By Henning Gloystein
SINGAPORE (Reuters) – Australian thermal coal prices this week registered their biggest weekly fall since the financial market turmoil of a decade ago as demand plunged with the end of winter and amid worries over the strength of the global economy.
Coal prices for prompt loading at Australia’s Newcastle terminal have lost almost 20 percent since last Friday, dropping to $72 per tonne, their lowest since May 2017, and marking the steepest weekly decline since the global financial crisis of 2008/2009.
Coal has slumped by 40 percent from a mid-2018 peak of more than $120 per tonne.
This week’s plunge comes just days after Australian miners and Japanese power utilities settled a fixed delivery price for April 2019 to March 2020 of $94.75 per tonne.
“Many times in the past, we’ve seen Newcastle soften after the April-March negotiations have been finalised,” said Pat Markey, managing director of Singapore-based commodity consultancy Sierra Vista Resources.
Japan is the biggest buyer of Australian thermal coal. The contract to March 2020 was 14 percent lower than the price for a year-long deal for supplies through September this year.
Traders said the slump comes amid a slowdown in industry activity in Asia, Europe and North America that has triggered fears of a global recession.
The coal slump also follows a 60 percent crash in Asian prices for liquefied natural gas (LNG), coal’s most direct competitor as a power generation fuel.
Graphic: Asian physical coal & LNG prices (https://tmsnrt.rs/2CWRQD1)
Trade data on Refinitiv Eikon showed a sharp weekly fall in thermal coal imports from Australia’s biggest buyers of China, India, Japan, South Korea and Taiwan.
These countries’ overall imports fell to 11.8 million tonnes from 16.1 million tonnes between weeks 12 and 13 of this year.
In India, coal imports have slowed despite strong demand as domestic output rose from Coal India, the world’s biggest coal miner.
Coal India’s fourth-quarter coal production last year rose 2.6 percent from a year earlier to 155.97 million tonnes, and output rose further in the first quarter of 2019 as the company re-opened previously closed mines.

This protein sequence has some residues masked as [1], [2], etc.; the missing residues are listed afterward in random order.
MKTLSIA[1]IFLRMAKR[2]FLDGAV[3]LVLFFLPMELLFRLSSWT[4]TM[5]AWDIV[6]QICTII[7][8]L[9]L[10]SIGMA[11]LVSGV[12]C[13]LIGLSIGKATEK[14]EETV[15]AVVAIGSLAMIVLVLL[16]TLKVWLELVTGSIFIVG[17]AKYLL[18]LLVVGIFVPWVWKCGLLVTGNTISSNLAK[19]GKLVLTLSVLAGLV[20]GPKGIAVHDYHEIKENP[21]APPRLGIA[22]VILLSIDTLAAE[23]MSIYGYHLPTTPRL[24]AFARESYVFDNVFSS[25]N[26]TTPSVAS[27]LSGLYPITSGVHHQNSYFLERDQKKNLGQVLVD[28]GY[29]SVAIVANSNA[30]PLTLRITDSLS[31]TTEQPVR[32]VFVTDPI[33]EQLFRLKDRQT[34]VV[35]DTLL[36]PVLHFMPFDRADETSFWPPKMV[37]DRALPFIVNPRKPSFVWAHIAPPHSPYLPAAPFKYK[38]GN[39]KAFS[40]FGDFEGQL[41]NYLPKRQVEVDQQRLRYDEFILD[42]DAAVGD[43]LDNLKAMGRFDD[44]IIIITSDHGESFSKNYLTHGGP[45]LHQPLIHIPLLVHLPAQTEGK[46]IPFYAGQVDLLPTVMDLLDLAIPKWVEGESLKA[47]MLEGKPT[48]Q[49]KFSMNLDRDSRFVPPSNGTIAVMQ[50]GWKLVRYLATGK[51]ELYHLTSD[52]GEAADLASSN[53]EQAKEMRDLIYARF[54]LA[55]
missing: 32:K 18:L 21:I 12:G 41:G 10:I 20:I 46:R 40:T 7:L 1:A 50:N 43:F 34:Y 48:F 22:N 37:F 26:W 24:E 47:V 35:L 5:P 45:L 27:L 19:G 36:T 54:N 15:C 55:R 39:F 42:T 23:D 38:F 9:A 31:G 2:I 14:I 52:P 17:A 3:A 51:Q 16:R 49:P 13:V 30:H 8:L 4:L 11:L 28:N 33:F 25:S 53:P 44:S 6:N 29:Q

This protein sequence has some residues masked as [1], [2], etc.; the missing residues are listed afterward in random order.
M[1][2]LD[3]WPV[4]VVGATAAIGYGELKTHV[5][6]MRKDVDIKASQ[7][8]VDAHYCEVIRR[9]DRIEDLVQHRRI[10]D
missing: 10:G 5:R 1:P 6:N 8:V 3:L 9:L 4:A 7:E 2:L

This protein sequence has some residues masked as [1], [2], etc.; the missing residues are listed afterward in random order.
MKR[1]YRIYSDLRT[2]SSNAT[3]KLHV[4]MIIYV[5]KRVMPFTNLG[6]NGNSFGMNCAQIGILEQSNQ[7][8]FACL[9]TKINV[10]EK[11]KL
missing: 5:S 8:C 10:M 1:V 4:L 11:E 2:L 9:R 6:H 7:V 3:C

European coal demand has fallen with the end of the heating season but also as its biggest economy and coal user, Germany, teeters on the edge of a recession.
European benchmark API2 2020 coal futures have lost almost a third in value since their 2018 peak, to a close of $72 per tonne on Thursday.
Graphic: European coal futures (https://tmsnrt.rs/2CZcnXv)
Adding to the woes of Australian coal miners has been a sharp decline in Chinese imports as customs have been slow to clear Australian cargoes.
Chinese imports of Australian thermal coal have fallen from 2 million tonnes in January, to around 1.3 million tonnes in March, according to Refinitiv Eikon shipping data.
The slump comes partly because of high coal inventories in China, the world’s biggest coal importer.
Refinitiv coal analyst Vishal Thiruvedula estimated that stocks at the main Bohai seaports of Caofeidian, Qinhuangdao and Jingtang in Northern China have risen by over 2 million tonnes since this time last year, to 16.2 million tonnes in March.
Given the end of the peak demand winter season and the onset of wet spring weather, these high stocks are unlikely to be drawn down soon, he said.
Thiruvedula said an increase in Chinese hydro power production due to higher rainfall in the coming weeks would also result in “reduced coal burn for April to June”.
Graphic: Asian thermal coal imports (https://tmsnrt.rs/2D0mbQU)
Graphic: Asian coal & LNG prices crash (https://tmsnrt.rs/2CWo2Gw)
Graphic: European API coal futures also slump (https://tmsnrt.rs/2CZpqIj)
(Reporting by Henning Gloystein; Editing by Tom Hogue)